This is not a "rich man's privilege", and contrary to the delusions of the usual suspects here, it has nothing to do with race. It is available to many first time drug related offenders. It requires a motion and an admission to the offense(s). The risk is that if the defendant fails to complete the program or is involved in any other offenses pending the outcome of the case, the original sentence can be enforced. And that's not probation. Lurking behind every probation is a jail or prison sentence waiting to be imposed if there's a violation of the probation.

Treatment in lieu of conviction is a very useful tool. It separates out the first timers who are capable of rehabilitation. Makes reoffending less likely. And it removes the handicap that a criminal conviction leaves. And it keeps low level offenders from clogging our jails and prisons. It's not available to the hard cases. The benefit is a clean record if one is successful. The risk is that the defendant has usually entered a guilty plea to more than the usual plea bargain would require, so he/she runs the risk of doing more time in the event of failure. It's risky business for any defendant, for sure, and many don't want to run the risk, but for some others, it is one of the few bright lights in our rather bizarre system of dealing with drug abusers.

Like I said, I'm doing a lot of reading between the lines here, but it's about the only way the case could have the outcome indicated in this very sketchy article.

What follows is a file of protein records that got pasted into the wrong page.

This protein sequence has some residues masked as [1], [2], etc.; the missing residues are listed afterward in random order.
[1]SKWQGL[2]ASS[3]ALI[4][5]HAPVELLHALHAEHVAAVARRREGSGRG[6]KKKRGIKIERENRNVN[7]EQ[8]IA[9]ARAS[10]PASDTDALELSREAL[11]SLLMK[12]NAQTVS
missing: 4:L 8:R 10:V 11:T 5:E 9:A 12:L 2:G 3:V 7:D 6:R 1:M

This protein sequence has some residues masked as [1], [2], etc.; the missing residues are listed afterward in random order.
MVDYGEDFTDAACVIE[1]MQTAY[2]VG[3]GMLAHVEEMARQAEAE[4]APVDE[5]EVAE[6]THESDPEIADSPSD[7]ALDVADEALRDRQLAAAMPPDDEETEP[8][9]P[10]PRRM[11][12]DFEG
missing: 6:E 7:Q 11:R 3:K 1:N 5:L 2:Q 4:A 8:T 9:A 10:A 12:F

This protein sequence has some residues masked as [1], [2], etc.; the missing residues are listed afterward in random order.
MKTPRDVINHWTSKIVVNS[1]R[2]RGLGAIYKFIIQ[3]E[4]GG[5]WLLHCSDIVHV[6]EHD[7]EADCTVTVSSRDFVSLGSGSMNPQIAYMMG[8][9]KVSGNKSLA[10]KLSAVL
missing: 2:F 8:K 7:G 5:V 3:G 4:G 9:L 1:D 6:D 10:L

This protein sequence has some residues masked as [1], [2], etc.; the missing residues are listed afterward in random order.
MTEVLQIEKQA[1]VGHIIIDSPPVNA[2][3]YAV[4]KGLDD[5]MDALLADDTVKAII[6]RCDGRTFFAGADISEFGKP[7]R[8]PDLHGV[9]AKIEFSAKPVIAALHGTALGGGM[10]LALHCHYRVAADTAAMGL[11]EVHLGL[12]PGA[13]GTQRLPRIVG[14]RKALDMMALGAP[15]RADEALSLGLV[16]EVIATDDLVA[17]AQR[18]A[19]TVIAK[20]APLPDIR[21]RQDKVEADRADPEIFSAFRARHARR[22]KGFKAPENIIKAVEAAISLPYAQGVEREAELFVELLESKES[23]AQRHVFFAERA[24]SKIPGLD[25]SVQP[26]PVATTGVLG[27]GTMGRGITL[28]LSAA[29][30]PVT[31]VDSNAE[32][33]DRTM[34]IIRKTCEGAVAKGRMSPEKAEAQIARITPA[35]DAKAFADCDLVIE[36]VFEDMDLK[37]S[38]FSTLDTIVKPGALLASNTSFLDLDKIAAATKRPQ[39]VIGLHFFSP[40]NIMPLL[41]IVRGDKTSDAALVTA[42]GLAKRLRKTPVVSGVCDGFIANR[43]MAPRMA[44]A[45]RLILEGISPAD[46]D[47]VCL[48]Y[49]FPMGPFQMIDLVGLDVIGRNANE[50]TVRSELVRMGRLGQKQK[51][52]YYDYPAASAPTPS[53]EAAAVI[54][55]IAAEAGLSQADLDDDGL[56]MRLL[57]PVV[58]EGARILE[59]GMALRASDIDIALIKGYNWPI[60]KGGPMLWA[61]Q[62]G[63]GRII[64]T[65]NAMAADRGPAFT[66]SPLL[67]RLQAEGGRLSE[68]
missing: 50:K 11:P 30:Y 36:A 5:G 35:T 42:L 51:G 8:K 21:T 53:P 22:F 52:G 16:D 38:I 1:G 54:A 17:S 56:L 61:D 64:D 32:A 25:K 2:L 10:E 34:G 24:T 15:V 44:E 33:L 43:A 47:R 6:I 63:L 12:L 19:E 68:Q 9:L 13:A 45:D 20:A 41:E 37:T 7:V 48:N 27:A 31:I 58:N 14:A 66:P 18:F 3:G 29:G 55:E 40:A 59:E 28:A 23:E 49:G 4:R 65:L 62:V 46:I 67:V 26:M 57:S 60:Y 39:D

roger

Powell, OH

#9 Jul 29, 2011
Put him in prison, let him practice there for a reasonable amount of time and he can get his license back.
Really

Grove City, OH

#10 Jul 29, 2011
Observer wrote:
<quoted text>
Not enough information here. Best guess is that he got hooked on Percocet and was forging prescriptions for his own use. He was caught. Surrendered licence pending outcome of criminal case. Entered and is successfully involved in rehab. Plea and sentence is conditioned on continued successful involvement in rehab. He may be in a treatment in lieu of conviction program where a defendant can eventually have charges dismissed. That usually depends on there being no other victims of the offense(s) and a successful completion of a drug rehab program. If/when that happens, he could have his license reinstated. That would be up to the medical board. It would be very unlikely that he would be reinstated without a dismissal of the charges. If they do reinstate him, he would almost certainly be on a probationary status, and he would be watched very carefully for signs of reabuse.